Masters of the (golf) universe? Augusta's first female members wield political influenceBy Lindsay Young Aug 20 2012 1:02 p.m.
Ninety-two years ago to the week after American women gained the right to vote, they finally gained access to the hallowed greens of one of the the nation's premier golf clubs. The two historic firsts are connected, as the first two women admitted to Augusta National definitely have political prowess, whatever their golf skills.
Condoleezza Rice and Darla Moore, newest members of the fabled club that annually hosts the Masters golf tournament, have taken very different paths to political prominence.
- CNN described Moore, an investment executive with Rainwater Inc, the firm founded by her husband, Richard Rainwater, this way: “Don’t mess with Darla, She is not just Mrs. Richard Rainwater.” That is especially true when it comes to campaign contributions. Since 2000, Darla Moore has contributed $135,000 to politicians; during the same period, her husband has donated $92,000, during the same time. Moore has been generous to both sides of the aisle. The biggest recipient has been the Democratic National Committee, receiving $10,000. Sen. Lindsey Graham, R-S.C. is her biggest individual recipient receiving $7,000 according to Influence Explorer.
- Rice has exercised her influence via policy rather than political contributions. The ex-diplomat and Stanford University professor surfaces only once in Influence Explorer: In 1997, she gave a $250 contribution to George W. Bush, then running for governor of Texas. That investment took her a long way: When he was later elected president, Bush named Rice his national security director, and later, secretary of state. She was the subject of a flurry of rumors that GOP presidential candidate Mitt Romney might name her his running mate but Rice insisted she had no interest in making the 2012 race.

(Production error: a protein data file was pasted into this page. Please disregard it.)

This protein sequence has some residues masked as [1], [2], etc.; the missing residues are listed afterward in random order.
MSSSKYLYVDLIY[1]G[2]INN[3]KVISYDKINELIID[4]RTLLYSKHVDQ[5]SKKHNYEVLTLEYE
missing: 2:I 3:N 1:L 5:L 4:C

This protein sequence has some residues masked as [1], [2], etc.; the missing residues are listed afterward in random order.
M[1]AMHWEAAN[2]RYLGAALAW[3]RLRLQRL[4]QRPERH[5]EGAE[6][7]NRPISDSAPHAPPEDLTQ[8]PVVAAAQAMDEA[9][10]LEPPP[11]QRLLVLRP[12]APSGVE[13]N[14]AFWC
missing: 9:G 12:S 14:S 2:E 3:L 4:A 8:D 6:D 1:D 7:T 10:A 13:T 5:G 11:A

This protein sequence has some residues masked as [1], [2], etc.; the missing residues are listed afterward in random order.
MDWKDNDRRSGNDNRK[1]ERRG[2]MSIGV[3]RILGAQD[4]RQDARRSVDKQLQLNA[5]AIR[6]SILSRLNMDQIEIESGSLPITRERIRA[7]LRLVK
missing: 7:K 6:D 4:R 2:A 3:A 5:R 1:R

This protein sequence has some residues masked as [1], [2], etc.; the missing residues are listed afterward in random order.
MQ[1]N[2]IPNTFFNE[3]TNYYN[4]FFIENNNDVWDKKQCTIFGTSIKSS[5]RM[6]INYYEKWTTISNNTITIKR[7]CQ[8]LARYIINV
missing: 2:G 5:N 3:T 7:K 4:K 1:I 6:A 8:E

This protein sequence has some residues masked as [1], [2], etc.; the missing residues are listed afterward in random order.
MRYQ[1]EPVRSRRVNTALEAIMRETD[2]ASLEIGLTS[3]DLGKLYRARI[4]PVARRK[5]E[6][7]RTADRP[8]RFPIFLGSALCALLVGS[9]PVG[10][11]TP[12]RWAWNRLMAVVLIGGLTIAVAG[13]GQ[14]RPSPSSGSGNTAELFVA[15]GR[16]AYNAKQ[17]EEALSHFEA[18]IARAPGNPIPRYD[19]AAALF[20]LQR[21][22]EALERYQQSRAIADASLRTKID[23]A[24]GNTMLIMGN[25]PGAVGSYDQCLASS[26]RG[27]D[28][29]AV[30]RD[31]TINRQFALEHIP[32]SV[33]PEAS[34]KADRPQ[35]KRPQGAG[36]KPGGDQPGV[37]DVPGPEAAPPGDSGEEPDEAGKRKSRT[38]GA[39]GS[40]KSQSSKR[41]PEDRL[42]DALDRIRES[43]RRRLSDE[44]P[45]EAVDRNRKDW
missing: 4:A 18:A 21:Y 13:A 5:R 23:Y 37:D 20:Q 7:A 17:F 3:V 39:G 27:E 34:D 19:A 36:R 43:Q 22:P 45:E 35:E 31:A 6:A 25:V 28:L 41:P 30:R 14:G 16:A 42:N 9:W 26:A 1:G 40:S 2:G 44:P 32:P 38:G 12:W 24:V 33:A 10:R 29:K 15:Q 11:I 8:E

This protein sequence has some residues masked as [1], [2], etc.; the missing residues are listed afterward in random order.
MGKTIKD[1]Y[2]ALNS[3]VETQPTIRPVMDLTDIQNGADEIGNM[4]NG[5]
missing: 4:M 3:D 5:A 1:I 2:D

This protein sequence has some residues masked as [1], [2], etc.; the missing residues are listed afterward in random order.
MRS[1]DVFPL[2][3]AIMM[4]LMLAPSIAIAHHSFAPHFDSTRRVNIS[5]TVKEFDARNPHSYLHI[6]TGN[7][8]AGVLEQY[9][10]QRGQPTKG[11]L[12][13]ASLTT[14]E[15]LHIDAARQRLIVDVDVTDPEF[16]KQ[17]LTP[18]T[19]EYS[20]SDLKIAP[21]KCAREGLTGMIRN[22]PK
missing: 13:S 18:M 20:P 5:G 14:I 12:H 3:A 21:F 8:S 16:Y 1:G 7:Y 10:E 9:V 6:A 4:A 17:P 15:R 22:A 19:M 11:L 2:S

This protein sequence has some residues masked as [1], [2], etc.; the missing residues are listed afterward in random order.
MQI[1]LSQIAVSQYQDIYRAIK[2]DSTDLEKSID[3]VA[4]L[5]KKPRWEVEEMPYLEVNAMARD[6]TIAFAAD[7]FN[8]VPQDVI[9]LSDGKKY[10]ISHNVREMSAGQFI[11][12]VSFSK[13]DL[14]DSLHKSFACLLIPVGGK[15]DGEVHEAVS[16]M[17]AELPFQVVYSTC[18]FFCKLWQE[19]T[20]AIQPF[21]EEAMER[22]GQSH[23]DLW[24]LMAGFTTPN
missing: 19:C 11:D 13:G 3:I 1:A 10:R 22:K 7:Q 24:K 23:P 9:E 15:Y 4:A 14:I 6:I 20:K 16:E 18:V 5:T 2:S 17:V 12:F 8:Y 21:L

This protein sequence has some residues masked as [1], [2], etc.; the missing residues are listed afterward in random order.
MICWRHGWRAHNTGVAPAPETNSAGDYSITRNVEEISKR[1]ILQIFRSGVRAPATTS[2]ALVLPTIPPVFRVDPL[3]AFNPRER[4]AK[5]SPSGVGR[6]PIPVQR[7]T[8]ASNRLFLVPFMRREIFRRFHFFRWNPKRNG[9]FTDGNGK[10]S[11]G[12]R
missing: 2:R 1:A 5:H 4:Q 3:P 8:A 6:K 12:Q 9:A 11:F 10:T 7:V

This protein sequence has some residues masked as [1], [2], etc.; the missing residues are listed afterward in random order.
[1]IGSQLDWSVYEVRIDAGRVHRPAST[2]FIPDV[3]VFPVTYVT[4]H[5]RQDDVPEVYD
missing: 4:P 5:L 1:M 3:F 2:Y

But the two women's high political profiles contrast with that of IBM chief executive Ginni Rometty. Earlier this year, there was considerable buzz that Rometty would be the first to crack the glass ceiling at Augusta's pro shop by taking the seat traditionally accorded to her company's CEO. But that never happened. Rometty has no profile on Sunlight's Influence Explorer, indicating that she's not a political player.
As an African American, Rice helps Augusta's image in more ways than one: Though located in Georgia, a state where 30 percent is population is black, the club did not admit its first African American until 1990.
The effort to get women into Augusta has taken a long time: Martha Burk lead an effort to integrate the club while she was Chair of National Council of Women's Organizations from 2000 to 2005.
(Image credit: Wikicommons)
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